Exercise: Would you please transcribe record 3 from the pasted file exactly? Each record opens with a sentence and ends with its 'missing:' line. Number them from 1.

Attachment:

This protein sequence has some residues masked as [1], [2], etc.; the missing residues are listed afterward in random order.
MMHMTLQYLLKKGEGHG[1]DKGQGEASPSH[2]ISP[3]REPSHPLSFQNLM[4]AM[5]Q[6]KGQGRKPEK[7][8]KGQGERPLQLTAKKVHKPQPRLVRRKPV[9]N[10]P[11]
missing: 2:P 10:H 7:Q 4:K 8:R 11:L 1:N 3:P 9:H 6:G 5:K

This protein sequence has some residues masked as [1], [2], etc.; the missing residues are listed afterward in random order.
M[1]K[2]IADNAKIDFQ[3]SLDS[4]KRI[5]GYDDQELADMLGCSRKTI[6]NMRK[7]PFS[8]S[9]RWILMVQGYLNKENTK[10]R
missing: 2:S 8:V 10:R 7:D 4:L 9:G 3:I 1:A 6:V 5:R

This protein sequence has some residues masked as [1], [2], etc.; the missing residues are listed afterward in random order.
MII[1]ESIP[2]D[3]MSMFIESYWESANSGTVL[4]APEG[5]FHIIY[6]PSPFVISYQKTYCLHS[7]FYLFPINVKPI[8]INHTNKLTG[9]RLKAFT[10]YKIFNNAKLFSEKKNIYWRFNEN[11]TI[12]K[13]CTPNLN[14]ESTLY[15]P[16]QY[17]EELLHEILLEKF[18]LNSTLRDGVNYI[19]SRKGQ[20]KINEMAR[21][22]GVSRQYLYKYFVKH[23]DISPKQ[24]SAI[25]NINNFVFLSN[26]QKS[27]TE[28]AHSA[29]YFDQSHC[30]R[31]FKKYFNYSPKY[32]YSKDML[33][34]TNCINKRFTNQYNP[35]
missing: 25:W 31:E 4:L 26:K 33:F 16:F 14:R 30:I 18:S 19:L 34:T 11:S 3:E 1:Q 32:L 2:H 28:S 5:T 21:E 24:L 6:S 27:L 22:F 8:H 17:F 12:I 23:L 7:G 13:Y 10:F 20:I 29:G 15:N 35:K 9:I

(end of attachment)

This protein sequence has some residues masked as [1], [2], etc.; the missing residues are listed afterward in random order.
MII[1]ESIP[2]D[3]MSMFIESYWESANSGTVL[4]APEG[5]FHIIY[6]PSPFVISYQKTYCLHS[7]FYLFPINVKPI[8]INHTNKLTG[9]RLKAFT[10]YKIFNNAKLFSEKKNIYWRFNEN[11]TI[12]K[13]CTPNLN[14]ESTLY[15]P[16]QY[17]EELLHEILLEKF[18]LNSTLRDGVNYI[19]SRKGQ[20]KINEMAR[21][22]GVSRQYLYKYFVKH[23]DISPKQ[24]SAI[25]NINNFVFLSN[26]QKS[27]TE[28]AHSA[29]YFDQSHC[30]R[31]FKKYFNYSPKY[32]YSKDML[33][34]TNCINKRFTNQYNP[35]
missing: 25:W 31:E 4:L 26:K 33:F 16:F 14:R 30:I 18:S 19:L 34:T 11:S 3:E 1:Q 32:L 2:H 28:S 5:T 21:E 24:L 6:S 27:L 22:F 8:H 17:F 12:I 23:L 7:G 13:Y 10:F 20:I 29:G 15:N 35:K 9:I